For an SUV that commands well over half a crore, this midsize Mercedes SUV has sold by the thousands. So when the time came to refresh the GLC, the designers opted for sharper eyes, cleaner back and a cabin that listens and responds. Sometimes, at least! 

It’s easy to see why a brand wouldn’t want to upset a winning formula. Based on a good-looking sedan, the GLC combined the best bits of the C-Class with a hint of butchness and the intent to be more adventurous. It worked. And how! The facelift comes sooner than expected but it makes an already well-proportioned SUV even sharper and in line with MB’s 2020 design elements. New DRL signature, grille design, bumpers with more chrome for a stronger feel while at the rear and redesigned tail-lights to bring it up to speed with other modern Mercs. Step inside the posh cabin and the changes are harder to spot, but not if you know where to look.

The ageing and rudimentary 7in COMAND screen and the mouse-like dial/clickpad have been replaced by a sharp looking 10.25in touchscreen and an all-new touchpad on the centre console with precisely judged haptic feedback as an alternate form of input. In international markets, even the instrument cluster is an all-digital screen, but for India, we still get two analog dials with an info-screen wedged in between. It doesn’t look shabby at all, but you do feel a bit short-changed as a keen buyer if you’re keeping tabs on European versions of the same car.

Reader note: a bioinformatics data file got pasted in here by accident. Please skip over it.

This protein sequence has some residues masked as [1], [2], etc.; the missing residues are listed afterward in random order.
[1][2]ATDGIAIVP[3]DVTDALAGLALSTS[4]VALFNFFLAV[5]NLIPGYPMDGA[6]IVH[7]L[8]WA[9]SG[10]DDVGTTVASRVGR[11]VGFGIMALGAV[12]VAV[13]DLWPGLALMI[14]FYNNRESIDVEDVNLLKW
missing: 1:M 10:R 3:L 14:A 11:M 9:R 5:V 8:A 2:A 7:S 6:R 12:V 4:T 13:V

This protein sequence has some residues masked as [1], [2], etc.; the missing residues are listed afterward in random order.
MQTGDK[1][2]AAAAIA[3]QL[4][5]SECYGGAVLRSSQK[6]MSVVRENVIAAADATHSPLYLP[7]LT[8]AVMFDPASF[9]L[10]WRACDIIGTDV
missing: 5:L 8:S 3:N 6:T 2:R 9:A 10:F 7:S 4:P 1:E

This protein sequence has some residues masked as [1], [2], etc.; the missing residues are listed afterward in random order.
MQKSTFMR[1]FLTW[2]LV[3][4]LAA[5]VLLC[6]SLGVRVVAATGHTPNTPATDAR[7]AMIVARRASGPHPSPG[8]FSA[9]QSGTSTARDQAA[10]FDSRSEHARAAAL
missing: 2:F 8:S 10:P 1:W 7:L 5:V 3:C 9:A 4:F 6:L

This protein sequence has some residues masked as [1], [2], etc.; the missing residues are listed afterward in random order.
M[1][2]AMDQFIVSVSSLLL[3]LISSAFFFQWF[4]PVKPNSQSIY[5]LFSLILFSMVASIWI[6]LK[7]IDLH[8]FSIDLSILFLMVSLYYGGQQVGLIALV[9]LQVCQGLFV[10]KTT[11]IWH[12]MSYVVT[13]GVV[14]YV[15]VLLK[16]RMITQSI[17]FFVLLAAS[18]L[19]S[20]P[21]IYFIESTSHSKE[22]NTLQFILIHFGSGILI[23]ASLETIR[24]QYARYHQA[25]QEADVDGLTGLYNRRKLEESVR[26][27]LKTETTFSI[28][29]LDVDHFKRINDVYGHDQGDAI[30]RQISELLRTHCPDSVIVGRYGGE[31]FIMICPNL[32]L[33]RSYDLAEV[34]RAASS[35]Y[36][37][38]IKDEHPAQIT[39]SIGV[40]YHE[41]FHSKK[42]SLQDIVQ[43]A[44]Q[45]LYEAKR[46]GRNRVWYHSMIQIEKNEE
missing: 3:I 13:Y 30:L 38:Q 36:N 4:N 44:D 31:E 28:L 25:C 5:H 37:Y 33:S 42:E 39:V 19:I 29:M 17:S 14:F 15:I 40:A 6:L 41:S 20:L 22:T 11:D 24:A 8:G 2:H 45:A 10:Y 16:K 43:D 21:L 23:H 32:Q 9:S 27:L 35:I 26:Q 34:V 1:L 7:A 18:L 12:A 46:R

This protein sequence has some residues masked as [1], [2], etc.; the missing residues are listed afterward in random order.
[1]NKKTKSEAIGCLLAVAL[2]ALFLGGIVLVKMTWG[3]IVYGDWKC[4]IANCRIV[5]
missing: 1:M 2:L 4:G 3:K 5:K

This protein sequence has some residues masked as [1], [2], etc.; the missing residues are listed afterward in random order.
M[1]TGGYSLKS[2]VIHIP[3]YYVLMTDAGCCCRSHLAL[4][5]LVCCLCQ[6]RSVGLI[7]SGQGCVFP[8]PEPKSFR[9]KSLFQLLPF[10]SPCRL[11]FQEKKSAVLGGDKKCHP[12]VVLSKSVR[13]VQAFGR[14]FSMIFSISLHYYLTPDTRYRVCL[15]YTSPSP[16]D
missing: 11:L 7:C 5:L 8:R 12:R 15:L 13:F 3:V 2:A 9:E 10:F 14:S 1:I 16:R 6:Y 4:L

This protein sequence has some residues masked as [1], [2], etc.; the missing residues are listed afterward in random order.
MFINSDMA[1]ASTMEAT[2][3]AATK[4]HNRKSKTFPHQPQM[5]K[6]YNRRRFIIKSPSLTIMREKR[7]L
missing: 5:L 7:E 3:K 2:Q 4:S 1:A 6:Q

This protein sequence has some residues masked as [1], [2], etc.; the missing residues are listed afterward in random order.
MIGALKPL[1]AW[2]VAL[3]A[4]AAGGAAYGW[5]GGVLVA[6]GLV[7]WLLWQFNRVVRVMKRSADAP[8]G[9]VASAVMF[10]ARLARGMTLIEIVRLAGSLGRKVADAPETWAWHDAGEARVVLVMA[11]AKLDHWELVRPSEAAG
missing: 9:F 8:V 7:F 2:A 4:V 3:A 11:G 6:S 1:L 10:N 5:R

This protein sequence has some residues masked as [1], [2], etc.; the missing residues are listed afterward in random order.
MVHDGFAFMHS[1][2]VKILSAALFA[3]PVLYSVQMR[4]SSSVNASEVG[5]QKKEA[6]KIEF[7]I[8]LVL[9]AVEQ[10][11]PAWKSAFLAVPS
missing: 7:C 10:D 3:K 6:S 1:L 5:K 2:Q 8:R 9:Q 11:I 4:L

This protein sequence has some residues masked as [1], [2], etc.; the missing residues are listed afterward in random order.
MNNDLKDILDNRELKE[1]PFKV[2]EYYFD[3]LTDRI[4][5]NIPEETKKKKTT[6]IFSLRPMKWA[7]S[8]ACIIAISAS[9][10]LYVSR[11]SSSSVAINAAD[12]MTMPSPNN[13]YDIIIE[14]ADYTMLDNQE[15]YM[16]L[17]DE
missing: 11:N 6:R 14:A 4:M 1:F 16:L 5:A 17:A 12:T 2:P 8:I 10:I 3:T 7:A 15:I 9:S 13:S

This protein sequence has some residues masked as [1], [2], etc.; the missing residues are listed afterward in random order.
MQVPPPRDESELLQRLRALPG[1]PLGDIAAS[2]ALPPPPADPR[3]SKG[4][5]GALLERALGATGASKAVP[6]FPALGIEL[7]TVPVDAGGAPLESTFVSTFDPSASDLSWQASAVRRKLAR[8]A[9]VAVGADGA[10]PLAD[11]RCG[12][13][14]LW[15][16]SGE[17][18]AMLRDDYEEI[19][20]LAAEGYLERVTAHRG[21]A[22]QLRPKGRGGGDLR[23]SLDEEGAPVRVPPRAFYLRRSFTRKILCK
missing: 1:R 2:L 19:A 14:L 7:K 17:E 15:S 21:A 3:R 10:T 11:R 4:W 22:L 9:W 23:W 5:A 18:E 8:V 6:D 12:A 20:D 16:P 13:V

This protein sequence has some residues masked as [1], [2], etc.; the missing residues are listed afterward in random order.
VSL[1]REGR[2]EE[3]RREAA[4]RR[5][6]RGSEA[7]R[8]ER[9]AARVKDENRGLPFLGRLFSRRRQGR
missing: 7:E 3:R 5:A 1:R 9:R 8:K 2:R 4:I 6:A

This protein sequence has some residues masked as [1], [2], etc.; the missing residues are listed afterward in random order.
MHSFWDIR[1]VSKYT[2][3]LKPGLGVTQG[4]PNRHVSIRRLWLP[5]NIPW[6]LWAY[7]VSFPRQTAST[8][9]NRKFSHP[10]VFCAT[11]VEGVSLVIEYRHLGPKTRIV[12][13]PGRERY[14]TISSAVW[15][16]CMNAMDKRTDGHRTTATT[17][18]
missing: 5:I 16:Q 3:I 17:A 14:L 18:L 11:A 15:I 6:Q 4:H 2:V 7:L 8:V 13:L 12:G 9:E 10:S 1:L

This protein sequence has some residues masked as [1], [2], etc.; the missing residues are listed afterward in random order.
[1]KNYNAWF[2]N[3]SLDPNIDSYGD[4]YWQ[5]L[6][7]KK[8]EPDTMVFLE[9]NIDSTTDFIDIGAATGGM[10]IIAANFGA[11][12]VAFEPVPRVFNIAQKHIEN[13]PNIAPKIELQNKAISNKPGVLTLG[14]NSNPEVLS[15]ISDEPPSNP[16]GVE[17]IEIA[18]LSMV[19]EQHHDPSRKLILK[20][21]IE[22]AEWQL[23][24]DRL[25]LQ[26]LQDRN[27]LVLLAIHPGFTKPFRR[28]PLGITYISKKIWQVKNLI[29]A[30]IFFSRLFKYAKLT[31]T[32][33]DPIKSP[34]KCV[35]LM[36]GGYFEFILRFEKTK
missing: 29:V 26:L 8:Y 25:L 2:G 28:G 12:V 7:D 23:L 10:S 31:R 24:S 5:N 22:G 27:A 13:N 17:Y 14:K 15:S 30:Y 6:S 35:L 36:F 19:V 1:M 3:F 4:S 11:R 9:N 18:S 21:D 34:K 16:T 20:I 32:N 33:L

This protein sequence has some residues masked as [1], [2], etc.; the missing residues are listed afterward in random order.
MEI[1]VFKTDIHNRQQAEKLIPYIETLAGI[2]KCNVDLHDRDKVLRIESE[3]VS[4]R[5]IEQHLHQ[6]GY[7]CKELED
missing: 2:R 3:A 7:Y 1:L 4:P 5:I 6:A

Some of the biggest changes come under the hood and inside the cabin. The two variants strutting their stuff in a showroom near you are the GLC 200 petrol and a GLC 220d diesel options. Both engines meet the stringent BS6 fuel emission norms and are some of the most advanced powertrains out there. However, only the GLC 220d tested here gets the 4Matic all-wheel drive; the GLC 200 pertrol retains the RWD layout of the C-Class sedans. Unless you’re planning on raiding the lost ark, the GLC200 will be all the car you’ll ever need to make the daily office run and might actually be a fun chucker in RWD-only form.

The feeling’s intact